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Calling SignalR hub clients from elsewhere in system

Posted by: admin November 16, 2021 Leave a comment


I’ve set up a SignalR hub to communicate between the server and client. The hub server side code is stored in a class called Hooking.cs. What I want is to be able to call a method defined in Hooking.cs to allow me to broadcast messages to any connected clients from anywhere in my application. It seems that a new instance of Hooking.cs is created for every client/server call, so I had hoped that I would be able to use something like

var hooking = new Hooking();

with the method Test() defined in Hooking.cs such as

public static void Test() {

and with a the client side javascript

var hooking = $.connection.hooking;
hooking.test = function() { alert("test worked"); };

Unfortunately it isn’t that simple, as Clients is not static, so not accessible from a static method.

Looking through the SignalR source code I came across a method that looked promising, Hubs.Invoke(string hubName, string method, params object[] args), so I would hope I could use something such as Hubs.Invoke("Hooking", "Test") but I can’t make it work.

Any help with this would be hugely appreciated


This is the correct way for SignalR 2.x:

var context = GlobalHost.ConnectionManager.GetHubContext<MyHub>();

Basically, you can use the dependency resolver for the current host to resolve the IConnectionManager interface which allows you to get ahold of the context object for a hub.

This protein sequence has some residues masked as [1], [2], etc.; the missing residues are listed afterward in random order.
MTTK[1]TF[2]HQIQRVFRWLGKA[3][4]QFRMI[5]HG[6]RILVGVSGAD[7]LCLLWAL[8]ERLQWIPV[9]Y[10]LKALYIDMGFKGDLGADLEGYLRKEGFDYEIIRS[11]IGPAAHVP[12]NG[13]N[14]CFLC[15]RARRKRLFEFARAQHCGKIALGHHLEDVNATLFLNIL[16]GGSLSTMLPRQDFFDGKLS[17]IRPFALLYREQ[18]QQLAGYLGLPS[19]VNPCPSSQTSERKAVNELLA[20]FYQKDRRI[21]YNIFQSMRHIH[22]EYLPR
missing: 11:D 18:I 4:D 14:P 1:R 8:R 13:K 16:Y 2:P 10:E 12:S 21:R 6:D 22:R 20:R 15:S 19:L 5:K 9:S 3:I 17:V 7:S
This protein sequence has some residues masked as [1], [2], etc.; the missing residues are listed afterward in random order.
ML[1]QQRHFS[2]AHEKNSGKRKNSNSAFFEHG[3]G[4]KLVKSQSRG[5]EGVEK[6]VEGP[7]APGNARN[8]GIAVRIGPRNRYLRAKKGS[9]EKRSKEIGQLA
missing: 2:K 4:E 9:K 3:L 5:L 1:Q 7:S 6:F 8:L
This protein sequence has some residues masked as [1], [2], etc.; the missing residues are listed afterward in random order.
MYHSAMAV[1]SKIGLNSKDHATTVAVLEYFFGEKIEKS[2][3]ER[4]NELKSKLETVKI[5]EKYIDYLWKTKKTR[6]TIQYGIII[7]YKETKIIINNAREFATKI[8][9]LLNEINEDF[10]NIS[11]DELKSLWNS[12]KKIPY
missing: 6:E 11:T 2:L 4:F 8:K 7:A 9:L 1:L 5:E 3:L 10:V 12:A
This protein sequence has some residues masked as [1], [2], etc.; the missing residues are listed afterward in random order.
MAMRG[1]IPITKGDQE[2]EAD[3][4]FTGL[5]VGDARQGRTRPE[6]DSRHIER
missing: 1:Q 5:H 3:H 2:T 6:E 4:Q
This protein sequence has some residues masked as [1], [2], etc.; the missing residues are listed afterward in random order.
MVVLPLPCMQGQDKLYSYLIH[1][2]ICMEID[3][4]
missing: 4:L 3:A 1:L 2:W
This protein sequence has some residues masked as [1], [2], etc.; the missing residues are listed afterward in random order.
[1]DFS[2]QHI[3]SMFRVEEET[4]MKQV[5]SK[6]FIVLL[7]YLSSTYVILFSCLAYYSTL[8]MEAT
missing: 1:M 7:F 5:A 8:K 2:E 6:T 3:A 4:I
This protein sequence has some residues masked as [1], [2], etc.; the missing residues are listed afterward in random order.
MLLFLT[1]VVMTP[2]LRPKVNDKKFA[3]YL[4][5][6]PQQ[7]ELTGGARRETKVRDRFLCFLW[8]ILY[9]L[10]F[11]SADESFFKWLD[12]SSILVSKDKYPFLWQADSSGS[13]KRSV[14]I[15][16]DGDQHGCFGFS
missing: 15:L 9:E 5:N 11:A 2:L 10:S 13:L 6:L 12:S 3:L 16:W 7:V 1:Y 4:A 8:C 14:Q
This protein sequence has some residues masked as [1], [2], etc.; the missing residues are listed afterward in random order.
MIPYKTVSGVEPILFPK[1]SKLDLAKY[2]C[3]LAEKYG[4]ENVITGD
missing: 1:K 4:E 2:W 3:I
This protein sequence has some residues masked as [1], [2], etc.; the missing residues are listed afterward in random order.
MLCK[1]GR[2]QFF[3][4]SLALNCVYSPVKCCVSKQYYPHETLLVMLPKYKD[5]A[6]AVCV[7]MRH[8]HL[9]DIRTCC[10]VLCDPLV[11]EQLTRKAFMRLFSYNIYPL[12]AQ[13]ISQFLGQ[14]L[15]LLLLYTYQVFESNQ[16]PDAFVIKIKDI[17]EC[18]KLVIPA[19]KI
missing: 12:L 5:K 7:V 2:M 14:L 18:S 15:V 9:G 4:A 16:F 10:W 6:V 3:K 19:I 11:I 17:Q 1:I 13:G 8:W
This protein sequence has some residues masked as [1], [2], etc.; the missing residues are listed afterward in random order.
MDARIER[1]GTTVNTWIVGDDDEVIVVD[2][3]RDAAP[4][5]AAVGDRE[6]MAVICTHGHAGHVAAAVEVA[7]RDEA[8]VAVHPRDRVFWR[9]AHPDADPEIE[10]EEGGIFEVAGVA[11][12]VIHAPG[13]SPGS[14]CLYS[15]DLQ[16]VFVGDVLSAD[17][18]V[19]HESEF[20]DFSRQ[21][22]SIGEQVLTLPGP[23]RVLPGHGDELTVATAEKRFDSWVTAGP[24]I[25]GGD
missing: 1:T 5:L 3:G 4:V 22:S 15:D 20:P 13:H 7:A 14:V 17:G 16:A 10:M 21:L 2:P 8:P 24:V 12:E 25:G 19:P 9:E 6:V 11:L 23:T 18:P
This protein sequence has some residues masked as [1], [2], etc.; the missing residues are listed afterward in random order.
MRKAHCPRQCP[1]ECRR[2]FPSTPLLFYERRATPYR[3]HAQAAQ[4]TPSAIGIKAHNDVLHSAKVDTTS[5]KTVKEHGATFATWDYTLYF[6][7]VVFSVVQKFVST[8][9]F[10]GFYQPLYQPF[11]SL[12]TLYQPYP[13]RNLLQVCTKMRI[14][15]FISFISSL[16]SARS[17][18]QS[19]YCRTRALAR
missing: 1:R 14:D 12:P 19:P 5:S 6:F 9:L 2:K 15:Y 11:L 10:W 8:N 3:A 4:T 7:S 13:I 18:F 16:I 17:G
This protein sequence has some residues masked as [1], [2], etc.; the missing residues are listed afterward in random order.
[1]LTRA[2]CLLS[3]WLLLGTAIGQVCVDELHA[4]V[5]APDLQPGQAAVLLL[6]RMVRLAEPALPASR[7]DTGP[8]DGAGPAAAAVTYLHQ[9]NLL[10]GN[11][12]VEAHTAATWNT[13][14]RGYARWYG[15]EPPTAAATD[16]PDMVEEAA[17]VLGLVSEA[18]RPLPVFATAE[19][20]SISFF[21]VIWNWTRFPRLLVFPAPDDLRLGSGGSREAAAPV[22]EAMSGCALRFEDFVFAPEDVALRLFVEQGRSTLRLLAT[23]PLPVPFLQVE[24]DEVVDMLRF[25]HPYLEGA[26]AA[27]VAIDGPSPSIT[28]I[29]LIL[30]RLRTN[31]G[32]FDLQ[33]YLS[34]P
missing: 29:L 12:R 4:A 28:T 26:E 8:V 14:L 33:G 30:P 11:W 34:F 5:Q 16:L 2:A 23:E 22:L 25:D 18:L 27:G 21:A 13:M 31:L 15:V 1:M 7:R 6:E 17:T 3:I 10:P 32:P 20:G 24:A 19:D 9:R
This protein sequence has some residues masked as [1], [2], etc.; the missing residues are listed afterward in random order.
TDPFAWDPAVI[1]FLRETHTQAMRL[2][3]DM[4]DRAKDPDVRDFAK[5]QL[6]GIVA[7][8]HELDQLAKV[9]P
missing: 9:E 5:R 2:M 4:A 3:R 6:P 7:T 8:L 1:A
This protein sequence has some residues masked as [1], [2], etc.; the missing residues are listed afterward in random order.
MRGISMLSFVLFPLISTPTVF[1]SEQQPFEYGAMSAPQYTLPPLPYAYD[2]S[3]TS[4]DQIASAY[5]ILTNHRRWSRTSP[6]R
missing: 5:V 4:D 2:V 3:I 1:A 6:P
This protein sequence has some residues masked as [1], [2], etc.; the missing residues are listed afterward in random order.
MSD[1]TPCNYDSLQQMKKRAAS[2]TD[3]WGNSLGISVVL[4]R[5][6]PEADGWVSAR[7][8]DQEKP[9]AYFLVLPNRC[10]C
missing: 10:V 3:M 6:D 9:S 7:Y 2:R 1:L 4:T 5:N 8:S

Further information can be found in the official documentation.


Hub.GetClients has disappeared in version 0.4.0.

From the wiki you can now use:

IConnectionManager connectionManager = AspNetHost.DependencyResolver.Resolve<IConnectionManager>();
dynamic clients = connectionManager.GetClients<MyHub>();


You can easily use a hub by following this 2 step-

  1. Instantiating by dependency injection like this-

    public class ClassName
        private IHubContext _hub;
        public BulletinSenderController(IConnectionManager connectionManager)
            _hub = connectionManager.GetHubContext<McpHub>();

2.Using the hub object like this-


More can be found here.

Example code can be found in this git repo.


Have a look at how it’s done in Chat.cs in SignalR.Samples.Hubs.Chat from https://github.com/SignalR/SignalR.

I can see in there that static Dictionary<TKey, TValue>‘s are being instantiated at the top, so I imagine they are being maintained persistently too, either with the Chat class being a persisted instance (?) or that array being updated somehow.

Check it out, David Fowler would probably be the best on this.


This has changed in .NET Core 2, now you can use dependency injection like this:

    private readonly IHubContext<MyHub,IMyHubInterface> _hubContext;

    public MyController(MyHub,IMyHubInterface hubContext)
        _hubContext = hubContext;

    public bool SendViaSignalR()
        _hubContext.Clients.All.MyClientSideSignalRMethod(new MyModel());
        return true;